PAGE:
The Jesuits are members of a devout religious congregation known as the Society of Jesus which emerged in Spain back in the early 16th century. About 100 years later, they descended on South America in droves with the sole intention of evangelizing the native population. Due to cultural differences, they didn’t get along with the Spanish conquistadores and consequently chose to live in their own self-contained colonies, known as reductions, for the autonomy they afforded.
In Paraguay, the Jesuits focused their evangelical pursuits on the native Guaraní people, proclaiming that only the “sword of the word” should be used to convert the natives. On the whole, this diplomatic approach was widely successfully, particularly due to the fact that the Jesuits could offer a far superior standard of living than the Spanish conquistadores. Rather than enslave and brutalize the natives, the Jesuits developed a Guaraní writing system and aided their disciples in adapting to a sedentary rather than nomadic societal structure.
Before long, Jesuit reductions began popping up throughout modern-day Argentina, Paraguay, Bolivia, and Brazil, many of which can still be visited today. Most would agree, however, that Paraguay’s Trinidad de Paraná and Jesús de Tavarangue are the best Jesuit ruins to visit in South America.
Located on two separate lots some 7.5 miles (12 kilometers) apart and 75 minutes from the popular beach town of Encarnación, they are among the most accessible sites on the continent. Better yet, their relatively recent constructions in the late 17th and early 18th centuries means the sites have fared the test of time pretty well and are some of the best-preserved ruins today.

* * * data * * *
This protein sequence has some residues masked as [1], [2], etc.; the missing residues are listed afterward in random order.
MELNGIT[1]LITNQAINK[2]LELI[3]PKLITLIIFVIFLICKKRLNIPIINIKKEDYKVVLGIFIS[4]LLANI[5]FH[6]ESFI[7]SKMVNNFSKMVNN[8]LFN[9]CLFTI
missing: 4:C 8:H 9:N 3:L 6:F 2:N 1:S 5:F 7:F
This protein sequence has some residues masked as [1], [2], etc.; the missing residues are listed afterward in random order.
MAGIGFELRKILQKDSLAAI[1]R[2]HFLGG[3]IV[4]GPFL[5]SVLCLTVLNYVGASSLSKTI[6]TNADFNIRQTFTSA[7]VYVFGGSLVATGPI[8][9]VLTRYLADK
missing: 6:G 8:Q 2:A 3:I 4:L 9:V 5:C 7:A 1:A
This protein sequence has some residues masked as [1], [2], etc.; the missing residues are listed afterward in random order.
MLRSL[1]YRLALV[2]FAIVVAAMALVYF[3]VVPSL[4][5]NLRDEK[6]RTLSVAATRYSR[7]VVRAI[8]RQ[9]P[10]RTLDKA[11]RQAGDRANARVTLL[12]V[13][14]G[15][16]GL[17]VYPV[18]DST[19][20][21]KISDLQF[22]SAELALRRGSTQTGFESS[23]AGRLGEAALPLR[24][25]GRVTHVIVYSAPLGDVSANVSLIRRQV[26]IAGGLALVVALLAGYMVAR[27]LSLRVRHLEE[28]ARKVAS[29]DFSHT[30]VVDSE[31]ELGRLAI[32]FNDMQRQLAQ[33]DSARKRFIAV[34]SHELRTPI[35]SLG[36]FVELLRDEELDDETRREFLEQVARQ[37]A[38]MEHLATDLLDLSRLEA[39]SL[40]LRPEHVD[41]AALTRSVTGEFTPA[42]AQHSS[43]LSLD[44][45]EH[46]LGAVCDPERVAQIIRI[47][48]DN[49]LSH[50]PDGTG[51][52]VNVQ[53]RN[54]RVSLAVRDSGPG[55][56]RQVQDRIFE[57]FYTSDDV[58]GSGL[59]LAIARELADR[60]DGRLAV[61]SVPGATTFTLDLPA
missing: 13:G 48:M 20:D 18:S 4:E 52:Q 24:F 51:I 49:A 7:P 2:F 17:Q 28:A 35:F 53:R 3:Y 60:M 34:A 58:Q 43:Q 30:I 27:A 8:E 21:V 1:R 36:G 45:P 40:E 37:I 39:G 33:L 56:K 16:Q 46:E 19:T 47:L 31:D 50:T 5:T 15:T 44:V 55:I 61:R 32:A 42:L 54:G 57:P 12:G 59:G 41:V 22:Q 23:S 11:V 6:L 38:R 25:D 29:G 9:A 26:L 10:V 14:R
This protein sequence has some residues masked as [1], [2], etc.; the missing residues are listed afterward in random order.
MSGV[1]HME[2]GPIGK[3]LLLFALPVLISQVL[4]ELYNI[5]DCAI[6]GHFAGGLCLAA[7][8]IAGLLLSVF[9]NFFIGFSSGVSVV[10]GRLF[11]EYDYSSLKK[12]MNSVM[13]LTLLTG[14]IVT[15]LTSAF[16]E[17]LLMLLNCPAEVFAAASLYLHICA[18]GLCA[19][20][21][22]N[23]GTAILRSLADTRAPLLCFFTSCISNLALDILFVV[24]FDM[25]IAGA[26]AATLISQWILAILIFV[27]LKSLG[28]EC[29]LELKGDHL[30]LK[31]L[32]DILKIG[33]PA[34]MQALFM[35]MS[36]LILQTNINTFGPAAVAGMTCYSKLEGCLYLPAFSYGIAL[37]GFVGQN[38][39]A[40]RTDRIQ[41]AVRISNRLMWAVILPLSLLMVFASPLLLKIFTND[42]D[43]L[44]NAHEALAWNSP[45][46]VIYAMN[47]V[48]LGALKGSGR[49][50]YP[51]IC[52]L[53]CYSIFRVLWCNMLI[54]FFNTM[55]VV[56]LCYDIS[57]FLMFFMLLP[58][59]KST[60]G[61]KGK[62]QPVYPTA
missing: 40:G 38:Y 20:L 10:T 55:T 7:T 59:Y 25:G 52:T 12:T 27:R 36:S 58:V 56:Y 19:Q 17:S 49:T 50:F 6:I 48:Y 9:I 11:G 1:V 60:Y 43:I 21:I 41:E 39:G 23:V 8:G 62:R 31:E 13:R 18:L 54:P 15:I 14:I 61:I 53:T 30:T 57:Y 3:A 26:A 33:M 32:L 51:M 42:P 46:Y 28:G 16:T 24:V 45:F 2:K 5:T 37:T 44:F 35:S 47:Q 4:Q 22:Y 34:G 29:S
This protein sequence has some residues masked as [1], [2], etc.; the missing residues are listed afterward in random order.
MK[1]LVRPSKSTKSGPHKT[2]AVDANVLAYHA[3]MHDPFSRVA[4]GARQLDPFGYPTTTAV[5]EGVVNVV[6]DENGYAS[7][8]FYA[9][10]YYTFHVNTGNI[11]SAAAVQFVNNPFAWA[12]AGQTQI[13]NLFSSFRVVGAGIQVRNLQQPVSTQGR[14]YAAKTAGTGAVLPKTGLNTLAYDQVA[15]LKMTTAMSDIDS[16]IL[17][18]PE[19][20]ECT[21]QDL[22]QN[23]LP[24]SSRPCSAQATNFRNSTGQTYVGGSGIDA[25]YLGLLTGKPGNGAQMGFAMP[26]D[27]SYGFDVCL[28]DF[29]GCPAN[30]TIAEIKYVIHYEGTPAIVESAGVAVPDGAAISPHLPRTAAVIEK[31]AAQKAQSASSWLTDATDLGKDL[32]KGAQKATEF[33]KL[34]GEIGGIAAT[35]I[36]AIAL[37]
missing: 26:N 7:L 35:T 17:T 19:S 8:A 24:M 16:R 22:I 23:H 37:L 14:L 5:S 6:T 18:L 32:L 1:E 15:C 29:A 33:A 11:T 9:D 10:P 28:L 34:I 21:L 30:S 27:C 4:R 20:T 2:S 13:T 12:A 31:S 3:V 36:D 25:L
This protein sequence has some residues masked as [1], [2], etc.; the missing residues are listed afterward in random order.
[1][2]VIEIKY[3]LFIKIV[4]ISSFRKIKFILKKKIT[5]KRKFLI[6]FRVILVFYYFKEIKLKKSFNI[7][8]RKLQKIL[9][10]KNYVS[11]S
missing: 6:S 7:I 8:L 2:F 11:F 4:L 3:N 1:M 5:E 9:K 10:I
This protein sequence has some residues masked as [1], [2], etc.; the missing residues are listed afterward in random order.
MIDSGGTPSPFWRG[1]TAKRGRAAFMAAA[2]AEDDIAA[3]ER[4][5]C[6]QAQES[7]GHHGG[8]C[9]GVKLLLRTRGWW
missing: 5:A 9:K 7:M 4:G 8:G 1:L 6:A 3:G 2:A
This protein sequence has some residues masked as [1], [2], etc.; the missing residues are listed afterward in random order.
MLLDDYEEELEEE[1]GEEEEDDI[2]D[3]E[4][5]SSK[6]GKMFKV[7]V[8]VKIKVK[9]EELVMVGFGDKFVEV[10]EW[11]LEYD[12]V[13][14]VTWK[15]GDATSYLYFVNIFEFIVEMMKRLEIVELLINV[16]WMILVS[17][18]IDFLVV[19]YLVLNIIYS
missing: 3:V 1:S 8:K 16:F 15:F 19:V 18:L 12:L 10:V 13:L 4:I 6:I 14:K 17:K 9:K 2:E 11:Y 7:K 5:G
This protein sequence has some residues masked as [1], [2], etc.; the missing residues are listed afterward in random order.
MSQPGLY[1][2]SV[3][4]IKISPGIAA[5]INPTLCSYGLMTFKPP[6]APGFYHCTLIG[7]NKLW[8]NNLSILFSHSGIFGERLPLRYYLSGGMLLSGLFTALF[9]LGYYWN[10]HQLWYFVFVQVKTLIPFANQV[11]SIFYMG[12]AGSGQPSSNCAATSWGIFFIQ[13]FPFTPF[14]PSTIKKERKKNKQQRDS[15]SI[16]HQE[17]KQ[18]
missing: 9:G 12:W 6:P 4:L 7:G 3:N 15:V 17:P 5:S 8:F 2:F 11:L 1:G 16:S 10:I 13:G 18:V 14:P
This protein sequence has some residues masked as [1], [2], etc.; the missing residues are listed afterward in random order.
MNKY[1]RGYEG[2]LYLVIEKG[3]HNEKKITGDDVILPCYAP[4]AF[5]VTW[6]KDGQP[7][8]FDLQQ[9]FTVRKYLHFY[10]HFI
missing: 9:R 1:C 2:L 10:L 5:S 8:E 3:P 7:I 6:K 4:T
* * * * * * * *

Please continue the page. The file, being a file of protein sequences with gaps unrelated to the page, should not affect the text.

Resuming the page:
Travelers are advised to visit both sites as they are included on the same ticket and each is entirely worthwhile. Trinidad is the bigger of the two and is particularly famous for its towering temple which was the most grandiose the Jesuits ever built. Inside, a massive monolithic altar takes center stage.
Among both sites are a series of remarkably well-preserved churches, schools, workshops, and houses. Each site also features a central plaza that was used for ceremonial occasions such as Mass and weddings. Many of the structures contain meticulously conserved carvings and engravings which can still be admired today.
Life in the Jesuit reductions came to an abrupt end when the Spanish King expelled the sect from all Spanish territories in 1767, forcing the buildings to be abandoned and eventually begin to decay. Those who tried to stay were subsequently massacred by marauding indigenous tribes who came to loot whatever gold might remain. To add insult to injury, the raiders decapitated most of the religious statues out of spite.
Although a far cry from their original form, Trinidad and Tavarangue remain relatively intact and are the best-preserved example of the architectural wonders of this fascinating religious sect. In 1993 the two sites received UNESCO recognition, ensuring their preservation for many years to come.